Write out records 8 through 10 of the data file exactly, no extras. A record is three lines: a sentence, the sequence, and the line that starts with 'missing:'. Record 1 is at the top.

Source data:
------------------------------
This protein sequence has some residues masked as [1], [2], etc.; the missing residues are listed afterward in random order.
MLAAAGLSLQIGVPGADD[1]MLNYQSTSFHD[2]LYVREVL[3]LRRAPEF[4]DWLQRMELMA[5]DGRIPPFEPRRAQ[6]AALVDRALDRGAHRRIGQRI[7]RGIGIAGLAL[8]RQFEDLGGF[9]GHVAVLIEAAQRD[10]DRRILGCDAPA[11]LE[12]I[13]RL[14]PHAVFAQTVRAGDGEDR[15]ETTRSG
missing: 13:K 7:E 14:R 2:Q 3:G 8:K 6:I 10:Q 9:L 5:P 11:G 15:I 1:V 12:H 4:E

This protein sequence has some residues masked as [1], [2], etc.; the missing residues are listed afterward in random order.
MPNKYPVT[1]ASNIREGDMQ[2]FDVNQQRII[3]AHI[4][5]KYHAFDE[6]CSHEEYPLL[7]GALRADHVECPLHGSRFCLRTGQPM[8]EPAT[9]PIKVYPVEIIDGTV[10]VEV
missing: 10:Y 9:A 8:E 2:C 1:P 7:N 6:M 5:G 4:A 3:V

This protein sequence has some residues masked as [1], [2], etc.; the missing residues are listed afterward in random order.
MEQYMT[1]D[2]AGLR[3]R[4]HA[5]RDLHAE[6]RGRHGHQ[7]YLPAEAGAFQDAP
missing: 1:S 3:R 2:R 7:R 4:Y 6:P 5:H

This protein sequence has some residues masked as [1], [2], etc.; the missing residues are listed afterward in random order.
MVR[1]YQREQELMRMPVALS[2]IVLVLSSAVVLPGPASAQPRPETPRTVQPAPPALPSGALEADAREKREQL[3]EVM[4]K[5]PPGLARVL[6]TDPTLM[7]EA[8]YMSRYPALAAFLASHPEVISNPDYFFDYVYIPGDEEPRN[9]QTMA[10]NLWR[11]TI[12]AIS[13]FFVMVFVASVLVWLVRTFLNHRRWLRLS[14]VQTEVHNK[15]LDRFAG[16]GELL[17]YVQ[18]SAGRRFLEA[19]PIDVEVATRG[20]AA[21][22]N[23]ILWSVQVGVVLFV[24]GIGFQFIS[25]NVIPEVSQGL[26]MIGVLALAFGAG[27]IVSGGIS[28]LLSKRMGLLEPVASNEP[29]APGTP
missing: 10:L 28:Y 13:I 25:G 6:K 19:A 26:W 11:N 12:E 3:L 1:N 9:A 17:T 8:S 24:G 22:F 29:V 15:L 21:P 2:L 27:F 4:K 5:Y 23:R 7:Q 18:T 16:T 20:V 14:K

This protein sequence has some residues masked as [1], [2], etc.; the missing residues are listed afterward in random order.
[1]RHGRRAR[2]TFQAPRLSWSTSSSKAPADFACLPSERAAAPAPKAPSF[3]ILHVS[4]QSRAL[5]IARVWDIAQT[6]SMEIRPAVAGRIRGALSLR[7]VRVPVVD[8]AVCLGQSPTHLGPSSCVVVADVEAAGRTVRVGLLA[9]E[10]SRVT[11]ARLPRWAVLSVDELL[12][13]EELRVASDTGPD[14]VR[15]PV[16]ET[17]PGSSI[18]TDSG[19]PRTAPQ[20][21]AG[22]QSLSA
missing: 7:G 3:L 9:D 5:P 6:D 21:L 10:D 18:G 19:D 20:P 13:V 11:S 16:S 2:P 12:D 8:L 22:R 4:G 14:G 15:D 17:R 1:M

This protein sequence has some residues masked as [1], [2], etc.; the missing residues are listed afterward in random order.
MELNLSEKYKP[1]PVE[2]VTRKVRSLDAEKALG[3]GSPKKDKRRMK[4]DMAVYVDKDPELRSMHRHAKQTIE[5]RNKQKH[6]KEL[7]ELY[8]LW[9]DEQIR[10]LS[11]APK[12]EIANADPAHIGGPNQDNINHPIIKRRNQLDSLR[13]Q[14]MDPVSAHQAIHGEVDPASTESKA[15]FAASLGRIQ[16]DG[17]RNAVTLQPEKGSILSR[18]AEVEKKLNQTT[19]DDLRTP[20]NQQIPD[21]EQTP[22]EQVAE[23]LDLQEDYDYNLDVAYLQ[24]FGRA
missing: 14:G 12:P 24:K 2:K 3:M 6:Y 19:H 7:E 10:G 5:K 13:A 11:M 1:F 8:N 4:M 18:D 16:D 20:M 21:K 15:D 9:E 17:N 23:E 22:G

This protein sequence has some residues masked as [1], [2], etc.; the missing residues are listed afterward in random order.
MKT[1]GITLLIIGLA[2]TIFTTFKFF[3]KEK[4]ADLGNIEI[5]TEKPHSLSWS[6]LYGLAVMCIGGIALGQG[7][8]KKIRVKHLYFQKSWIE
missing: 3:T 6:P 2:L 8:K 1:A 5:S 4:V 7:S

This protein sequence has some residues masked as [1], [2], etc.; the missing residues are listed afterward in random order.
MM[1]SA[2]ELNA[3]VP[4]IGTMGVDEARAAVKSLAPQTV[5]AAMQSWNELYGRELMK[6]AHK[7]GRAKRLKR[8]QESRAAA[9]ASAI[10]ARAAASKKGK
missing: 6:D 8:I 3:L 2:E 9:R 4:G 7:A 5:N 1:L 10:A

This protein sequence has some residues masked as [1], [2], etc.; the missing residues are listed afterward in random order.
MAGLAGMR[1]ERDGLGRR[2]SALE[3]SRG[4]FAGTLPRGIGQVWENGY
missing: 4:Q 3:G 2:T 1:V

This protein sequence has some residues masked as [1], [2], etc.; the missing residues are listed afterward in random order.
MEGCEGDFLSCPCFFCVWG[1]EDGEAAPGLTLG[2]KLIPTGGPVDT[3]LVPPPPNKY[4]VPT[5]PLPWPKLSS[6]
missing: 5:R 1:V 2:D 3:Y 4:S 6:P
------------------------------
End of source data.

This protein sequence has some residues masked as [1], [2], etc.; the missing residues are listed afterward in random order.
MM[1]SA[2]ELNA[3]VP[4]IGTMGVDEARAAVKSLAPQTV[5]AAMQSWNELYGRELMK[6]AHK[7]GRAKRLKR[8]QESRAAA[9]ASAI[10]ARAAASKKGK
missing: 6:D 8:I 3:L 2:E 9:R 4:G 7:A 5:N 1:L 10:A

This protein sequence has some residues masked as [1], [2], etc.; the missing residues are listed afterward in random order.
MAGLAGMR[1]ERDGLGRR[2]SALE[3]SRG[4]FAGTLPRGIGQVWENGY
missing: 4:Q 3:G 2:T 1:V

This protein sequence has some residues masked as [1], [2], etc.; the missing residues are listed afterward in random order.
MEGCEGDFLSCPCFFCVWG[1]EDGEAAPGLTLG[2]KLIPTGGPVDT[3]LVPPPPNKY[4]VPT[5]PLPWPKLSS[6]
missing: 5:R 1:V 2:D 3:Y 4:S 6:P